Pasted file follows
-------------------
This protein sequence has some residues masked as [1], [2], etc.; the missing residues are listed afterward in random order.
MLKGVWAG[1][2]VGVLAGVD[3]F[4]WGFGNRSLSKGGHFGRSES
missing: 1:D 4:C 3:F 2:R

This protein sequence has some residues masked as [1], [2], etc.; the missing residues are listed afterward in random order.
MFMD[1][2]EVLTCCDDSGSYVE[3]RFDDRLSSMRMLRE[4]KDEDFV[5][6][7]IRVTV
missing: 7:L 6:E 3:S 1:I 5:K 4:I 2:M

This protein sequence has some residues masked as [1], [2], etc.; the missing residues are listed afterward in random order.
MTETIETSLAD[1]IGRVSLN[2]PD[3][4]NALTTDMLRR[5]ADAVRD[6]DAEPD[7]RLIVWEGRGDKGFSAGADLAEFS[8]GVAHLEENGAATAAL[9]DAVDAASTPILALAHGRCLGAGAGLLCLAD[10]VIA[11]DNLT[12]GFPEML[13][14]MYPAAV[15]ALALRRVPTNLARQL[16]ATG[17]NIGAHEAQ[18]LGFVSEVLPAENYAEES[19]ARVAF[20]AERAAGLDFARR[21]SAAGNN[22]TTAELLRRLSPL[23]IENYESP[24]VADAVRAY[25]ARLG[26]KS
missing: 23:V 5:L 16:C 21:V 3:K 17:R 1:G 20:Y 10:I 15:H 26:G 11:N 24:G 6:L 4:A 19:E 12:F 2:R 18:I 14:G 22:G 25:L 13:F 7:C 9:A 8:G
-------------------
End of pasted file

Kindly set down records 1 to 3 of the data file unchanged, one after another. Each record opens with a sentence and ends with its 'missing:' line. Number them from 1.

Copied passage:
This protein sequence has some residues masked as [1], [2], etc.; the missing residues are listed afterward in random order.
MLKGVWAG[1][2]VGVLAGVD[3]F[4]WGFGNRSLSKGGHFGRSES
missing: 1:D 4:C 3:F 2:R

This protein sequence has some residues masked as [1], [2], etc.; the missing residues are listed afterward in random order.
MFMD[1][2]EVLTCCDDSGSYVE[3]RFDDRLSSMRMLRE[4]KDEDFV[5][6][7]IRVTV
missing: 7:L 6:E 3:S 1:I 5:K 4:I 2:M

This protein sequence has some residues masked as [1], [2], etc.; the missing residues are listed afterward in random order.
MTETIETSLAD[1]IGRVSLN[2]PD[3][4]NALTTDMLRR[5]ADAVRD[6]DAEPD[7]RLIVWEGRGDKGFSAGADLAEFS[8]GVAHLEENGAATAAL[9]DAVDAASTPILALAHGRCLGAGAGLLCLAD[10]VIA[11]DNLT[12]GFPEML[13][14]MYPAAV[15]ALALRRVPTNLARQL[16]ATG[17]NIGAHEAQ[18]LGFVSEVLPAENYAEES[19]ARVAF[20]AERAAGLDFARR[21]SAAGNN[22]TTAELLRRLSPL[23]IENYESP[24]VADAVRAY[25]ARLG[26]KS
missing: 23:V 5:L 16:C 21:V 3:K 17:R 1:G 20:Y 10:I 15:H 26:G 11:N 24:G 6:L 4:A 19:E 12:F 2:R 18:I 14:G 22:G 25:L 13:F 7:C 9:A 8:G